Simple country sourdough loaf

From bubbles to bread in 8 hours.

Let’s get down to som baking. You’re joining my story in medias res.

This bake was a pure act of revenge on the dough that failed me so miserably yesterday. I’ve rarely experienced such a flaccid dough, totally lifeless and without any strength what so ever. I basically followed the Tartine bread method (I’ll get back to this soon), but perhaps not quite right after all. Anyway, this time I decided to knead the heck out of it, slapping and folding like Bertinet recommends, and the dough behaved perfectly from the outset. A few careful stretch and folds later, I had a marvellous dough between my hands, and the resulting bread was pretty much perfect with a thick chewy crust.

350 g water (35°C)
100 g sourdough starter
450 g all purpose flour
50 g whole grain wheat flour
10 g salt

And here we go

  • Mix starter, flour and water and autolyse for 30 min.
  • Mix in salt and knead for approx 10 minutes until it feels right. (slap & fold)
  • Bulk raise for 3-4 hours with a stretch & fold every 40 minutes.
  • Shape and proof for 3-4 hours
  • Bake in Dutch oven at 250°C for 25 minutes
  • Remove lid and continue baking for 20 minutes until the crust is golden-dark and crispy(Kitchen temperature was about 23°C)

Perfect with home made rhubarb marmalade.
Perfect with home made rhubarb marmalade.
peter Written by:


  1. Lone
    12. June 2015

    What’s a starter? Dutch oven?

    • peter
      12. June 2015

      It’s geek – all will be revealed, but here’s the short version: a starter is sourdough, a dutch oven is basically a big, cast iron pot that you bake the bread in with the lid on. By baking the bread in a small space, all the moisture is kept in the ‘oven’ instead of evaporating.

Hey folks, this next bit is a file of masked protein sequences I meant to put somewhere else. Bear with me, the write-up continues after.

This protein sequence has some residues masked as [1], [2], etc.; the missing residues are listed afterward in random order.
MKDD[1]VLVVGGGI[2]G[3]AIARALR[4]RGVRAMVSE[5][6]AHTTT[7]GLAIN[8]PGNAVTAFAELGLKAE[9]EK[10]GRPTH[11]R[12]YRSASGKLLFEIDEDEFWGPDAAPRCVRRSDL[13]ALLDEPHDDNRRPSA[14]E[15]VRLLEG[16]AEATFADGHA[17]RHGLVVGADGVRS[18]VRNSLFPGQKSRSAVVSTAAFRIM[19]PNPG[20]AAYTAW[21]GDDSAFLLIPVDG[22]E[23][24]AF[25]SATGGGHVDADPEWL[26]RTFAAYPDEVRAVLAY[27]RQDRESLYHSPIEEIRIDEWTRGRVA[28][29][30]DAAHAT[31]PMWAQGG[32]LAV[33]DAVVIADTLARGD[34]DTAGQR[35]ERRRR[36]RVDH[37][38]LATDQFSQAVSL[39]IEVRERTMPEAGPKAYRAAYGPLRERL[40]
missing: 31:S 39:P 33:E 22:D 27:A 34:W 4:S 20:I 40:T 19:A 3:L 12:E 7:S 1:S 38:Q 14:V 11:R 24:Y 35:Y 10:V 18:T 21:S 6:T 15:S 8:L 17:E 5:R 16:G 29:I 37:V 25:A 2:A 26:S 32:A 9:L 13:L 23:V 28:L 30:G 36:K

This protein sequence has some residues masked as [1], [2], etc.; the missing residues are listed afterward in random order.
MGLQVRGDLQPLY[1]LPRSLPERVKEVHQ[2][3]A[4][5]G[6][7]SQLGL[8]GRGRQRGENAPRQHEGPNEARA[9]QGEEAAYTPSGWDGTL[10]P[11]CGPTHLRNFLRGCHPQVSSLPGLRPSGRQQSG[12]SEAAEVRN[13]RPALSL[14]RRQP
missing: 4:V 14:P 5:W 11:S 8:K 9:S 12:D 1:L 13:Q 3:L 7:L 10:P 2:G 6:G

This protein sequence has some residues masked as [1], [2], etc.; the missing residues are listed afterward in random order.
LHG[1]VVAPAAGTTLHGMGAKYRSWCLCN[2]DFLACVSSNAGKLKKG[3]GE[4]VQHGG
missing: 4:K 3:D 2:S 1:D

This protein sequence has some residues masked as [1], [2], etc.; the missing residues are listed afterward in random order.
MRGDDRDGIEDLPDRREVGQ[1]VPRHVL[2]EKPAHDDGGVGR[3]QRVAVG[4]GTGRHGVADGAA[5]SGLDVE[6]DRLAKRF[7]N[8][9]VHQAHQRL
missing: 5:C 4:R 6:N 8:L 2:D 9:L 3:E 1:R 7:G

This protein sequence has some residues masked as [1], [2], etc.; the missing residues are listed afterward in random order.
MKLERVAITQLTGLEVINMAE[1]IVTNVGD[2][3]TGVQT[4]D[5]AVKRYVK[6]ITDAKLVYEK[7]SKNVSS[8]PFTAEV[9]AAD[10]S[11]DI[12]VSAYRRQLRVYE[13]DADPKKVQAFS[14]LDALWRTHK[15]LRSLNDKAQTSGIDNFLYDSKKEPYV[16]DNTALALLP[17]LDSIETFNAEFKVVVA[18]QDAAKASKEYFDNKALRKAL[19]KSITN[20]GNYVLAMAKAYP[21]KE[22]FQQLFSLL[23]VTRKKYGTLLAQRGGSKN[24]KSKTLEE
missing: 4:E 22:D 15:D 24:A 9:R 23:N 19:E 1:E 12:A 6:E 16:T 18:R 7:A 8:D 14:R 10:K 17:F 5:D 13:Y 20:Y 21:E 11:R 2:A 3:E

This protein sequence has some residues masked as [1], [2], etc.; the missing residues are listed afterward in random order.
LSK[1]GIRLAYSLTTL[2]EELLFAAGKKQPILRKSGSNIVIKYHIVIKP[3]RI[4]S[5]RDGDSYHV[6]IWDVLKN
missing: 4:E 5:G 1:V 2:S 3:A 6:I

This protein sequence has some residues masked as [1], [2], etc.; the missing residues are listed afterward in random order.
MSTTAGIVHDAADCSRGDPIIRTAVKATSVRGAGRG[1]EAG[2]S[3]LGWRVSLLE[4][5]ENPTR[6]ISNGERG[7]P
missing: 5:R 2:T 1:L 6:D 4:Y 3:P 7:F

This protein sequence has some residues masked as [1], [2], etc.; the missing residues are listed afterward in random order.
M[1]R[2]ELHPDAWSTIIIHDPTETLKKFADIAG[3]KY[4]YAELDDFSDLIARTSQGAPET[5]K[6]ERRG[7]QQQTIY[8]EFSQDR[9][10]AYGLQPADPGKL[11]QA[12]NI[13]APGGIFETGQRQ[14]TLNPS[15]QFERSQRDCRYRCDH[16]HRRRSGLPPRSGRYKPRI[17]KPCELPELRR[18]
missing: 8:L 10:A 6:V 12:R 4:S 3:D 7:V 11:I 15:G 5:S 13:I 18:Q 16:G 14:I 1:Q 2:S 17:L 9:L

This means that the bread will rise more before setting and get a much better crust, just like in a professional oven that can inject steam into the baking area for the first 5-10 minutes of baking. Most home ovens don’t close tight enough to keep in the moisture. You still get good bread, but this makes the crust perfect.

      I use a cast iron pot that I turn upside down over a baking stone. I’ll post some pictures soon.

  2. Victor Stewart
    13. June 2015

    Good to see you rocking your blog bro.

    1 question, Ive heard that if you used the dutch method such as you described yourself, using a cast iron pot upside down, that if you use a pizza stone aswell you can add even more temperature and also more moisture as the stone will hopefully do its job of providing more ”steam surface”. Have you ever tried this or no?

    Its supposed to shorten the cook time slightly etc…?


    • peter
      14. June 2015

      Hi Victor.
      I use both. You need a straight surface to keep the moisture in, and the typical baking tray will usually warp, letting the steam out.
      Baking time is about the same, but you get better texture and crust, due to the fact that it can rise for longer time before hardening.

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